The Netanyahus demonstrates what can still be done within the relatively conventional yet capacious parameters of literary fiction. It veers from mid-century comedy of manners to campus caper by way of social, political and religious satire. Bravura displays—such as the hilarious scene where Edith’s mother harangues Ruben while her husband unburdens himself, most indiscreetly, in the adjoining toilet—are legion. Dialogue is deftly handled throughout: the banter between Ruben and Edith, in particular, is pitch perfect. Cohen’s style—inventive but elegantly understated—is a class act that few of his contemporaries can follow. All in all, this is a veritable triumph.
Cohen is at his best with chaotic, everyone-shouting-at-once set pieces ... The Netanyahus, like Cohen’s previous novels, is driven by the momentum of its prose. It has a freewheeling, all-consuming style which frequently turns up unexpected delights. There are nicely odd verbs ... There are vivid similes ... Slowing things down are a series of lectures on Zionism. Dour and rambling, they interrupt the narrative, much as Netanyahu darkens the door of Blum. This is intentionally wearisome, but wearisome nonetheless. Fortunately, this is a surprising novel, full of quirks and explosive moments, and, all in all, Dr Netanyahu proves a welcome guest.
Mr. Cohen has fictionalized the episode to brilliant effect, producing a novel that is in part a seriocomic portrayal of postwar American domesticity, in part an ideological origin story, and most of all a parable dramatizing the intra-tribal disputes that divided Jews in the wake of the Holocaust ... Mr. Cohen proves himself not just America’s most perceptive and imaginative Jewish novelist, but one of its best novelists full stop.
Joshua Cohen is such an accomplished writer it’s surprising he isn’t a better known one ... Cohen’s new book...continues the turn to allegorical realism that he took in his last novel ... It is also among his best: a fastidious and very funny book that is one of the most purely pleasurable works of fiction I’ve read in ages ... though Blum is no straight analogue of [Harold] Bloom, Cohen seems to have stuck pretty closely to the rest of the facts. In doing so he raises questions about the workings of history on individual lives.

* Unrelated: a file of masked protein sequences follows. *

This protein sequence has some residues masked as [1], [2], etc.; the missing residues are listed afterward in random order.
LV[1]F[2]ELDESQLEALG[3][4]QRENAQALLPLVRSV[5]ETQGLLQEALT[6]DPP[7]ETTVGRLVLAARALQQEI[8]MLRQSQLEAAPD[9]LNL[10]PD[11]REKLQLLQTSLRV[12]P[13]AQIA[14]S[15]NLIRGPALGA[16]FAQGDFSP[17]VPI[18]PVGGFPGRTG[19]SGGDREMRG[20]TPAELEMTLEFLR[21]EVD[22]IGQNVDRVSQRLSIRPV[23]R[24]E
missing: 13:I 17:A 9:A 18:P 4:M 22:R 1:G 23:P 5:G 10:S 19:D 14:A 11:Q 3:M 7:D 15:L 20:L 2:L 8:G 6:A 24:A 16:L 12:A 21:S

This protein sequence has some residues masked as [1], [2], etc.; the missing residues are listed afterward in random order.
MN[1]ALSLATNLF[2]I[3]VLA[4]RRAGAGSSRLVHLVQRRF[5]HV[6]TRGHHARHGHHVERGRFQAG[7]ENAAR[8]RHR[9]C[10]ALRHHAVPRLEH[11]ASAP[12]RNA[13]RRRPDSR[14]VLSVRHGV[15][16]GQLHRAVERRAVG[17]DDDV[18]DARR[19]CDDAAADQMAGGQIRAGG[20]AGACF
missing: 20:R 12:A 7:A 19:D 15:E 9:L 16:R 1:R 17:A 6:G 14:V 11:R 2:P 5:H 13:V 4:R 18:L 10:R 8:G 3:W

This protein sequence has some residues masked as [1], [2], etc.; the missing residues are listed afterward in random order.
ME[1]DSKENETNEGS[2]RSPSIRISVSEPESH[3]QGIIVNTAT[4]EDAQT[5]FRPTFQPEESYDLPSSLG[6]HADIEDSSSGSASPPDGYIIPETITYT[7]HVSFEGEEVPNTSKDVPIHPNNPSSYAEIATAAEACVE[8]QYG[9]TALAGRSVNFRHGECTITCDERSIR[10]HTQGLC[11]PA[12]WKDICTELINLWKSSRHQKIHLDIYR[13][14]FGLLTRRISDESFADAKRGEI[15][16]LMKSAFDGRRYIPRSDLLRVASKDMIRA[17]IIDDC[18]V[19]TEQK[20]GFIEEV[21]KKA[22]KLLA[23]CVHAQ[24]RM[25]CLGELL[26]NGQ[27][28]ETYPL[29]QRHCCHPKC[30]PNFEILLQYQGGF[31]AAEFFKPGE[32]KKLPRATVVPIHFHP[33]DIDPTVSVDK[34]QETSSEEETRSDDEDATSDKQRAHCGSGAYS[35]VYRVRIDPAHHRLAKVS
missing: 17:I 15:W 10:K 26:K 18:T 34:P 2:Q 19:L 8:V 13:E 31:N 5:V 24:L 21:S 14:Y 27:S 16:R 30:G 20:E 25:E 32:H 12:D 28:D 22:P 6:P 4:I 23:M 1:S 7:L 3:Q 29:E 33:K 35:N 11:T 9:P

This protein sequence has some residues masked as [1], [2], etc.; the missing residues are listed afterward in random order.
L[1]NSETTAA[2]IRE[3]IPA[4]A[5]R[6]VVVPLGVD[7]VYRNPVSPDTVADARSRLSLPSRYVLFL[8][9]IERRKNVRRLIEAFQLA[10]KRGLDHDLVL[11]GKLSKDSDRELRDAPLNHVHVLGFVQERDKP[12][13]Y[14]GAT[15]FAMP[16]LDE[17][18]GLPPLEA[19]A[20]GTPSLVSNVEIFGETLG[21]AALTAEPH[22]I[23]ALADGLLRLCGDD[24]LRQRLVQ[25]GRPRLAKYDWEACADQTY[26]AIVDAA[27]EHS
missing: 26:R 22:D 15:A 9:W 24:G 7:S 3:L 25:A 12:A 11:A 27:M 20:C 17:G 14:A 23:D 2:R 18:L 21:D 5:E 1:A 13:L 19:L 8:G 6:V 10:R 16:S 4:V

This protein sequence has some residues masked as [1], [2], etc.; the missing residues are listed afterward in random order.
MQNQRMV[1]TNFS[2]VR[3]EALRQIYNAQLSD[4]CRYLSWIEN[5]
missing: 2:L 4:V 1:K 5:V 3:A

There is some irony in an author fictionalizing much about those he actually knows quite well... while sticking much closer to the facts...about a character he never met (and also sticking to his actual name, Ben-Zion); it's also a bit of a distraction: among the annoyances of such semi-life based fiction is that there's a constant question hovering alongside the text, the reader wondering all along what's (supposed to be) real and what isn't. If this half-fact foundation is and remains awkward, the rest of the novel isn't. Cohen easily assumes the voice of his narrator ... The discussions and examples of Jewish identity—in that present-day as well as historically—are fascinating and quite well-integrated into the story. The letters and lectures are digressions of sorts, but engaging and thought-provoking rather than dry-academic—even if at least aspects of the subject-matter might seem esoteric to many readers. Beyond that, Cohen weaves back and forth and together very well, his subject matter addressed in so many different ways and from so many angles. Far from being a theoretical novel, too, the action itself—from the descriptions of academic life (at a not exactly first-rate institution), family life, and then the take-no-prisoners whirlwind that are the Netanyahus—is exceptionally well presented and described. The Netanyahus is also very much a comic novel ... It's a neat trick Cohen pulls off here, The Netanyahus [is] in many ways disarmingly light, even lighthearted, and much about the novel reässuringly conventional, down to how Cohen uses the wintery conditions when the Netanyahus are visiting, while also being so many-faceted in addressing the question of Jewish identity ... an accomplished work of fiction, a solid novel, in every respect—and a lot of good fun, too.